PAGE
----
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Homemade food gift to take when invited for lunch...?

(35 Posts)
Wigeon Wed 04-Dec-13 20:28:55

I am going to someone's house next week for lunch and would like to take some kind of homemade food as a gift. The couple are much older than me, wealthy and upper class, so I am feeling slightly intimidated about what to make. So far, all I can think of is biscotti, eg Any other ideas?

Wigeon Thu 12-Dec-13 21:34:49

Made the biscuits! Gave the biscuits! Kept three aside for testing! They were indeed delicious and looked lovely. Thank you again, dairymoo.

They did come out quite dark-coloured - quite a bit darker than the photo - presumably because of the 150g of grated chocolate (I don't think they were burnt!). Do yours too?

dairymoo Mon 09-Dec-13 09:24:03

You'll not regret it, they are delish. And you're right...the candied peel make them look a bit more elegant. Could dip one half in chocolate too which would be lovely.

Wigeon Sun 08-Dec-13 20:07:50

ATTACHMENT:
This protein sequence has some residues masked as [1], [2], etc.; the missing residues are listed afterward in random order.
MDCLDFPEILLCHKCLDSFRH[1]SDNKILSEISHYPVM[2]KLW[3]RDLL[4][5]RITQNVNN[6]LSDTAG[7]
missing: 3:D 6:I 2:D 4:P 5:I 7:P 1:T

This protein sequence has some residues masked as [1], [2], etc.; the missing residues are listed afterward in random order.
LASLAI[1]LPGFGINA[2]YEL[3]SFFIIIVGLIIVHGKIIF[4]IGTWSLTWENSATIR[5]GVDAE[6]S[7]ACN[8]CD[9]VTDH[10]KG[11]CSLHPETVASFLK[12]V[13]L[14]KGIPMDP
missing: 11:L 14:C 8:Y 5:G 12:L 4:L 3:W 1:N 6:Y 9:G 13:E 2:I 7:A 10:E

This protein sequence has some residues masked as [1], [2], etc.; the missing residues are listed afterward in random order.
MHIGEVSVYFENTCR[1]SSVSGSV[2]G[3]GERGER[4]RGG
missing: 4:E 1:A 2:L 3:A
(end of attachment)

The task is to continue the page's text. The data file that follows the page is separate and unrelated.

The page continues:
After much umming and arhing, I have decided on the Ottolenghi spice biscuits - thank you dairymoo. But I love rocky road, so have decided to make the Nigella Christmas Rocky Road for my team at work, and give some to each of them in pretty cellophane bags with ribbons. YUM! Thank you for all the ideas. thanks

stephenisjustcoming Fri 06-Dec-13 21:55:58

Long biscotti are great! Perfect for dunking in hot chocolate. And the smaller ones are good presents because they can be brought out when unexpected guests come over, and be passed off with after-dinner coffee instead of pudding, as 'something i made earlier'...

Shortbread stars are always good, for the same reason. (250g flour; 50g cornflour or ground rice; 200g butter; 100g sugar) If you have a set of star cutters you can make a selection of different sizes, or make some chocolate/orange-scented/almond, then dust with caster sugar as they're cooling, and stack in a clear cellophane bag.

To be honest, if someone gave me some Rocky Road, it wouldn't even make it to tea time... grin

Wigeon Fri 06-Dec-13 21:35:07

Thanks - I make a fantastic flapjack (using SoupDragon's recipe from many past threads here!), but think they say cosy-domesticated-mum-home-baking rather than sophisticated-elegant-swanning-around-posh-persons-house-career-woman, which is what I am trying to convey through the medium of gifted food...! I like the ginger shortbread semi-dipped malarky idea though - nice....